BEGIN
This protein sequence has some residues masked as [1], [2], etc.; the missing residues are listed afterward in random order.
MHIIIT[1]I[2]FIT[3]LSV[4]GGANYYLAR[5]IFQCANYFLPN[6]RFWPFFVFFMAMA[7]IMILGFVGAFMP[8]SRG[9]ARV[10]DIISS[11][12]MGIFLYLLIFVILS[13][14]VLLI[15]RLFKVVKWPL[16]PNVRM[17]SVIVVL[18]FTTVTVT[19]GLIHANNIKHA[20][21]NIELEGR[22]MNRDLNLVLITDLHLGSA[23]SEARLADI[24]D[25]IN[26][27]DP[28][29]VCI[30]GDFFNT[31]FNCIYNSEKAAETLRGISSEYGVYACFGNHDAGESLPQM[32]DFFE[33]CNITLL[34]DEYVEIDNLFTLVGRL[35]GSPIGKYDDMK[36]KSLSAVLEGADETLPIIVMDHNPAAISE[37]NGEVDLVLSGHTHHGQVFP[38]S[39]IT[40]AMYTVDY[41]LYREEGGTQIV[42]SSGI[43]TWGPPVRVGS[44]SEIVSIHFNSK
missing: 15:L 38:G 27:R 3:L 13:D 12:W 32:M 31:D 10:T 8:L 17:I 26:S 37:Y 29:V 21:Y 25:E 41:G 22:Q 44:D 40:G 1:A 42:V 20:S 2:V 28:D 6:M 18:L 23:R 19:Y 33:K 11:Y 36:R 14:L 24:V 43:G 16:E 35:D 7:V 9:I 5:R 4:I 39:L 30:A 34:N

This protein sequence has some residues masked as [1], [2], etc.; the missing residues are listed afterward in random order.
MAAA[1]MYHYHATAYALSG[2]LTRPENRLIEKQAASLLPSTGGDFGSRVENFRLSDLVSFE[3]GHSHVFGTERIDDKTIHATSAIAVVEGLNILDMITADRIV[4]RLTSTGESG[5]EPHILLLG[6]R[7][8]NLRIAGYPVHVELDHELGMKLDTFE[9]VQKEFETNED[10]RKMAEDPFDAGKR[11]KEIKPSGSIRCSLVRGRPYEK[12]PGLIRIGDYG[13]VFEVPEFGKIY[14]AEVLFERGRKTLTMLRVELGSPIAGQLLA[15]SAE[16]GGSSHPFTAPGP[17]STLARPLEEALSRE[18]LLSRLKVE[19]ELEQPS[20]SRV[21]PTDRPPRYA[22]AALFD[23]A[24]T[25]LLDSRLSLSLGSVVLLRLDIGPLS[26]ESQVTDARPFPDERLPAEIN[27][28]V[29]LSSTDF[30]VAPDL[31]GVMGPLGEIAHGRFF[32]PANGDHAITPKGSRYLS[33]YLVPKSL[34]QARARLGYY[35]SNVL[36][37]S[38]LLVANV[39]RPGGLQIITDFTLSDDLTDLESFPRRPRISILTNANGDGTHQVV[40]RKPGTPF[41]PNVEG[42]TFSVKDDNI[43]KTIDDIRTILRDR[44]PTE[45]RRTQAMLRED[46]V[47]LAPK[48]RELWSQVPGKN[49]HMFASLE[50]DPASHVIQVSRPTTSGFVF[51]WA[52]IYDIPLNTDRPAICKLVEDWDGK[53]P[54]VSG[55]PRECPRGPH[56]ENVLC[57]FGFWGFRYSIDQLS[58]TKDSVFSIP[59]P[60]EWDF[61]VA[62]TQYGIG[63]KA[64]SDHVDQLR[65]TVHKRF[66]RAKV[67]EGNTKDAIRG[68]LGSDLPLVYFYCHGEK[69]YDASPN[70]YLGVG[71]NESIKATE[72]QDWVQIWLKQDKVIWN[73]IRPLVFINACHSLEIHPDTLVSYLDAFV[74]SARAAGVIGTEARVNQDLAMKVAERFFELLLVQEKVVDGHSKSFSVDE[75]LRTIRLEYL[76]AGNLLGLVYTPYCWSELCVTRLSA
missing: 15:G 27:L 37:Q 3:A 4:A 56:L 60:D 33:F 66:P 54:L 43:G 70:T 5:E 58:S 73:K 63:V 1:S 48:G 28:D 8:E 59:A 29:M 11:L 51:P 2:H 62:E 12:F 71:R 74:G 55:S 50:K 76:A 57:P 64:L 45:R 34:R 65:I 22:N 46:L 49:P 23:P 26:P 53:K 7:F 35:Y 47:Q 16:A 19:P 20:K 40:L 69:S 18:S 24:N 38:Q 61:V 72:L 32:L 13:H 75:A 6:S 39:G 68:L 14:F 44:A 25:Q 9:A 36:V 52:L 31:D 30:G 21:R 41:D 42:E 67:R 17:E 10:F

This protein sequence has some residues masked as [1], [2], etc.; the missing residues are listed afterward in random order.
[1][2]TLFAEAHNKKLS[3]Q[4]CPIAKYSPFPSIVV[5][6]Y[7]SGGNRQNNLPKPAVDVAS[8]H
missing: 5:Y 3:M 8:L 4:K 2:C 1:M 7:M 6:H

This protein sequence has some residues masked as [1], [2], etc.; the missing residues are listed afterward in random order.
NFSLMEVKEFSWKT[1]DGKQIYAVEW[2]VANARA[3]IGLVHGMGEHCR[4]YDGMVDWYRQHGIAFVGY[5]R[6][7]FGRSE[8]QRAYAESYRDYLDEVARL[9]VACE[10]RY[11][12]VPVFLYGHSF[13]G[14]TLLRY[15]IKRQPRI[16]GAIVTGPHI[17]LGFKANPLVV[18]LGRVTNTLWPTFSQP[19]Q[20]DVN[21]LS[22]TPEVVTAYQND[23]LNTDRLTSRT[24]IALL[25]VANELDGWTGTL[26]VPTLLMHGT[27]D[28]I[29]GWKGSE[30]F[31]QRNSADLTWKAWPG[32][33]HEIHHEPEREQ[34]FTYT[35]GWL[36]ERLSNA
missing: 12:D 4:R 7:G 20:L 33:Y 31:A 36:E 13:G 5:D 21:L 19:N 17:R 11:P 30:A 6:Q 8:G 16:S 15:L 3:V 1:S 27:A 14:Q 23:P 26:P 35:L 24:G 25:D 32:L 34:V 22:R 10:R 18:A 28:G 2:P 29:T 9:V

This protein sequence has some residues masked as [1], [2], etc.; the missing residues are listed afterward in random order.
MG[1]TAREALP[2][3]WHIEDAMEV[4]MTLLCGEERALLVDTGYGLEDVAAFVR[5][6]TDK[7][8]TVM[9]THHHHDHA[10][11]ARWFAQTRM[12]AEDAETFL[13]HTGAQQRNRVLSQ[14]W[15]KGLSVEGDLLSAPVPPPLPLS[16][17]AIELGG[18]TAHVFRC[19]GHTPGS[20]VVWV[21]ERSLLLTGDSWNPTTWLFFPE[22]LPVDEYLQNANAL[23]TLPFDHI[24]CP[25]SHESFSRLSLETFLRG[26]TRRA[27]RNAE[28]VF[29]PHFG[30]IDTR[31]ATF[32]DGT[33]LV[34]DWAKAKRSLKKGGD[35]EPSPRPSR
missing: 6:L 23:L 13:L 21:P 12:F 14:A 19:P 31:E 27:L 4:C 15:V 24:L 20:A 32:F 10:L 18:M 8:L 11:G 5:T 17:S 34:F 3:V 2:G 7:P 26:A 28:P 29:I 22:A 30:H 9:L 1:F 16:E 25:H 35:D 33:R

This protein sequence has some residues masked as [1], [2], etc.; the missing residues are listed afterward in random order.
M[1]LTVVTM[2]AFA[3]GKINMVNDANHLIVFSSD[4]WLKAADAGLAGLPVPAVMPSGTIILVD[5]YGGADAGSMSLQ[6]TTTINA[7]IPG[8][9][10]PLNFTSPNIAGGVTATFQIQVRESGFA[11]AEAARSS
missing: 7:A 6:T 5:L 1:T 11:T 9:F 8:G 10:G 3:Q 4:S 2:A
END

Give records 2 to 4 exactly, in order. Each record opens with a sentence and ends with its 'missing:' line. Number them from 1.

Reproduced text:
This protein sequence has some residues masked as [1], [2], etc.; the missing residues are listed afterward in random order.
MAAA[1]MYHYHATAYALSG[2]LTRPENRLIEKQAASLLPSTGGDFGSRVENFRLSDLVSFE[3]GHSHVFGTERIDDKTIHATSAIAVVEGLNILDMITADRIV[4]RLTSTGESG[5]EPHILLLG[6]R[7][8]NLRIAGYPVHVELDHELGMKLDTFE[9]VQKEFETNED[10]RKMAEDPFDAGKR[11]KEIKPSGSIRCSLVRGRPYEK[12]PGLIRIGDYG[13]VFEVPEFGKIY[14]AEVLFERGRKTLTMLRVELGSPIAGQLLA[15]SAE[16]GGSSHPFTAPGP[17]STLARPLEEALSRE[18]LLSRLKVE[19]ELEQPS[20]SRV[21]PTDRPPRYA[22]AALFD[23]A[24]T[25]LLDSRLSLSLGSVVLLRLDIGPLS[26]ESQVTDARPFPDERLPAEIN[27][28]V[29]LSSTDF[30]VAPDL[31]GVMGPLGEIAHGRFF[32]PANGDHAITPKGSRYLS[33]YLVPKSL[34]QARARLGYY[35]SNVL[36][37]S[38]LLVANV[39]RPGGLQIITDFTLSDDLTDLESFPRRPRISILTNANGDGTHQVV[40]RKPGTPF[41]PNVEG[42]TFSVKDDNI[43]KTIDDIRTILRDR[44]PTE[45]RRTQAMLRED[46]V[47]LAPK[48]RELWSQVPGKN[49]HMFASLE[50]DPASHVIQVSRPTTSGFVF[51]WA[52]IYDIPLNTDRPAICKLVEDWDGK[53]P[54]VSG[55]PRECPRGPH[56]ENVLC[57]FGFWGFRYSIDQLS[58]TKDSVFSIP[59]P[60]EWDF[61]VA[62]TQYGIG[63]KA[64]SDHVDQLR[65]TVHKRF[66]RAKV[67]EGNTKDAIRG[68]LGSDLPLVYFYCHGEK[69]YDASPN[70]YLGVG[71]NESIKATE[72]QDWVQIWLKQDKVIWN[73]IRPLVFINACHSLEIHPDTLVSYLDAFV[74]SARAAGVIGTEARVNQDLAMKVAERFFELLLVQEKVVDGHSKSFSVDE[75]LRTIRLEYL[76]AGNLLGLVYTPYCWSELCVTRLSA
missing: 15:G 27:L 37:Q 3:A 4:A 56:L 60:D 33:F 66:P 54:L 43:G 70:T 5:E 58:S 73:K 63:V 1:S 48:G 28:D 8:E 59:A 29:M 11:L 51:P 2:H 62:E 12:F 71:R 74:G 55:S 50:K 76:A 57:P 64:L 45:R 34:R 65:I 22:N 46:L 49:P 23:P 26:P 53:K 7:F 35:Y 47:Q 16:A 19:P 20:K 40:L 69:S 18:S 24:N 38:Q 61:V 72:L 32:L 13:H 75:A 6:S 39:G 68:L 14:F 44:A 25:Q 9:A 36:V 52:L 31:D 30:G 21:R 41:D 42:E 67:R 17:E 10:F

This protein sequence has some residues masked as [1], [2], etc.; the missing residues are listed afterward in random order.
[1][2]TLFAEAHNKKLS[3]Q[4]CPIAKYSPFPSIVV[5][6]Y[7]SGGNRQNNLPKPAVDVAS[8]H
missing: 5:Y 3:M 8:L 4:K 2:C 1:M 7:M 6:H

This protein sequence has some residues masked as [1], [2], etc.; the missing residues are listed afterward in random order.
NFSLMEVKEFSWKT[1]DGKQIYAVEW[2]VANARA[3]IGLVHGMGEHCR[4]YDGMVDWYRQHGIAFVGY[5]R[6][7]FGRSE[8]QRAYAESYRDYLDEVARL[9]VACE[10]RY[11][12]VPVFLYGHSF[13]G[14]TLLRY[15]IKRQPRI[16]GAIVTGPHI[17]LGFKANPLVV[18]LGRVTNTLWPTFSQP[19]Q[20]DVN[21]LS[22]TPEVVTAYQND[23]LNTDRLTSRT[24]IALL[25]VANELDGWTGTL[26]VPTLLMHGT[27]D[28]I[29]GWKGSE[30]F[31]QRNSADLTWKAWPG[32][33]HEIHHEPEREQ[34]FTYT[35]GWL[36]ERLSNA
missing: 12:D 4:R 7:G 20:L 33:Y 31:A 36:E 13:G 5:D 21:L 19:N 17:R 11:P 30:A 6:Q 8:G 16:S 15:L 3:V 1:S 27:A 14:Q 23:P 26:P 35:L 24:G 25:D 32:L 34:V 22:R 10:R 18:A 28:G 2:P 29:T 9:V